There are some things in life I am constitutionally opposed to: cartwheels (can only do them in water), math (you already knew this!), fried food (even before the celiac diagnosis), decaf coffee (what's the point?), reading maps (I go by landmarks), and little things that may not relate to physical constitution per se but grate on me nonetheless, like when people use "it's" when they mean "its" and the gratuitous use of the phrase "myriad of"--constitutionally speaking, I am a dork, I suppose.
But there are two huge things I don't tolerate well that I have saved for last: humidity and relaxation. As it is summer in Boston and I have just turned in the draft of The Book, I am facing both of them at the same time. What's a Type A girl with dodgy lungs to do?
Most people love the advent of summer--the flip-flops, the free concerts in Copley Square, the ice creams and flowers and outdoor dining. I like all of those things, too, but I am a hostage to humidity. Once the temperature rises, I know days of sequestering myself in my air-conditioned condo and only leaving to take advantage of my air-conditioned gym are in store. The humidity literally takes my breath away; I step out the door and my airways seem to snap shut. I wheeze louder, cough more, and assume the ghostly pallor of not getting enough air that stands out even more since everyone else is tan. I get excited for the cool, cloudy days everyone else bemoans because I can take long walks outside, and I favor the beach late in the day when everyone else is leaving because the air is better.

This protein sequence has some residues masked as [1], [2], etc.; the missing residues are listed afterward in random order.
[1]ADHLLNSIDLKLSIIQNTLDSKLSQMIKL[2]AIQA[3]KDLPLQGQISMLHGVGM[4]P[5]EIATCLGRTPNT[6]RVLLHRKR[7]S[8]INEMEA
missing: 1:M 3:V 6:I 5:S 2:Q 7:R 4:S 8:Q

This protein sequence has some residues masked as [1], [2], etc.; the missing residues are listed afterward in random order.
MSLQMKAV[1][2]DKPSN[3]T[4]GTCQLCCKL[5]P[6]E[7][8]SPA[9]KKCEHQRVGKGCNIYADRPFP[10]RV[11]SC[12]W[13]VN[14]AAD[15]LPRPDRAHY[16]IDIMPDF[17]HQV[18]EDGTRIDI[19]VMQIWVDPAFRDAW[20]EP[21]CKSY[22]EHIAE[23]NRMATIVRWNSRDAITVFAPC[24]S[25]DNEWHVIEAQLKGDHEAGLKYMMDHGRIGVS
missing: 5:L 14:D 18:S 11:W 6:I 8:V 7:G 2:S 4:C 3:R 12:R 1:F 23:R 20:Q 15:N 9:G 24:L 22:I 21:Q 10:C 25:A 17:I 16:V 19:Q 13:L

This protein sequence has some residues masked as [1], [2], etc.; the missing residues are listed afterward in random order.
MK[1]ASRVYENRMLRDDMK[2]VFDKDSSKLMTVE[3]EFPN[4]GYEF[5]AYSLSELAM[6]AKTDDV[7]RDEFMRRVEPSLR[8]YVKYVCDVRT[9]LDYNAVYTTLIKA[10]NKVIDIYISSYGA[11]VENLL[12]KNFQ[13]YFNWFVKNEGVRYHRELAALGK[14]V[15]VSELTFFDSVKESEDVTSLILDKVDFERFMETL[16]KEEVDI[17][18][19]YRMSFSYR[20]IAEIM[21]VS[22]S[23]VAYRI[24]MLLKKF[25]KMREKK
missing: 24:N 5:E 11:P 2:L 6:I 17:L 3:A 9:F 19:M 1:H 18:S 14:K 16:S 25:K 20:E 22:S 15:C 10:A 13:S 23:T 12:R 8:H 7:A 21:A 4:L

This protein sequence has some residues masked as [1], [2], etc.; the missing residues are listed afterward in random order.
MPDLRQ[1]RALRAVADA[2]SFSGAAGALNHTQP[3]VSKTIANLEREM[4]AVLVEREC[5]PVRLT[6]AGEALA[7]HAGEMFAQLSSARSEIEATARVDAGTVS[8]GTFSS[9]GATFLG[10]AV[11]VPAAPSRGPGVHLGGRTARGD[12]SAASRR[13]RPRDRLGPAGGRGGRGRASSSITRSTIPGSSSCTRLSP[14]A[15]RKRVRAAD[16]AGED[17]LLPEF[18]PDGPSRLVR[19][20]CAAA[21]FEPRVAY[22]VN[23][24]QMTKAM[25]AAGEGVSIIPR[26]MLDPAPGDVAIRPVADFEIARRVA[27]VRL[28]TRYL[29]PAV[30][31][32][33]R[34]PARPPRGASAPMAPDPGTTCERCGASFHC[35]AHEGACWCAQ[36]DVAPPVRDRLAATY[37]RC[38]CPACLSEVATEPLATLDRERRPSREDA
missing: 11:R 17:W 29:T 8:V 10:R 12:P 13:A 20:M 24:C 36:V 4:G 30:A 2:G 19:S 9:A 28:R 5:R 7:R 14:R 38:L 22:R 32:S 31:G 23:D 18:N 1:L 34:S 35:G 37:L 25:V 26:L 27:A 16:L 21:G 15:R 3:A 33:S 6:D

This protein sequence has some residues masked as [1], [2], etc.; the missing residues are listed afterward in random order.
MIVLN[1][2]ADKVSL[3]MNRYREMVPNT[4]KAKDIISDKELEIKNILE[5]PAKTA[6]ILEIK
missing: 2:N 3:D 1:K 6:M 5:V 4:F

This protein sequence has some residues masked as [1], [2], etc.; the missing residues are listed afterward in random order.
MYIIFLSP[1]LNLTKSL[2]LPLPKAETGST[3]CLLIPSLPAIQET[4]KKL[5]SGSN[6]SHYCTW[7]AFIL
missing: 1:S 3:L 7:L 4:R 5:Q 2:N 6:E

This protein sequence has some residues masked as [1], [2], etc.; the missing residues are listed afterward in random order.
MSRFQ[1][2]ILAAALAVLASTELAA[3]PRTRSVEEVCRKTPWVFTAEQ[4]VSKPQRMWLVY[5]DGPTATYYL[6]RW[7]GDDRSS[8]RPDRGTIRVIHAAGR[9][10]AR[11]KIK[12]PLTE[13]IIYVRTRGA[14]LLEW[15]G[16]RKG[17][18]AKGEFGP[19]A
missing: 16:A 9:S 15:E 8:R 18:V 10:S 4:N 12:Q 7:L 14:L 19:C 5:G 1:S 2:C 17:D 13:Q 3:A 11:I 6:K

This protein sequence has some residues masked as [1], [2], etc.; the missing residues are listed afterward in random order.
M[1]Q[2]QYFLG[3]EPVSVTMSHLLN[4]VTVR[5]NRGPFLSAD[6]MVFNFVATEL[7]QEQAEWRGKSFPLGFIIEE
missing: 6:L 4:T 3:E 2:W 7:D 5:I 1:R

And relaxation? I like to do a lot of things: walk the dog, go to restaurants, play games, get coffee with friends, etc. It's the doing nothing part that's difficult. I get edgy and antsy--there is work I could be doing, there are projects I should be starting, there are so many things I could do with this time. I am so used to multi-tasking and juggling a million different things that it actually feels weird to watch a TV show with my husband without simultaneously checking e-mail, making to do lists, and jotting down notes for revisions. I think the fact that our wireless router stopped working this week has been good for me, painful as it has been.
I even brought my laptop on our honeymoon. There. I said it. (Cue sheepish blush).
But before you start to wonder why my husband ever married me in the first place, I will admit I didn't actually use it very much. In fact, the only time I logged on the Internet was to make sure my enrollment in my new husband's health care was processed immediately. (I know, very romantic, but necessary. Illness doesn't give a fig about honeymoons). But just knowing my laptop was near me at all times had a calming effect, and I am proud I didn't spill any of Napa Valley's finest on it.
And yet here I am, facing down several days of vacation and humidity. I've got dinner reservations, activities planned, and multiple wardrobe changes to "relax" my way, and new antibiotics, a Vest, a nebulizer, and central air to combat the humidity and an annoying summer infection.
Between you and me, I'm happy with a week's worth of good meals, Scrabble, and some hiking (off-peak hours, of course). And the laptop.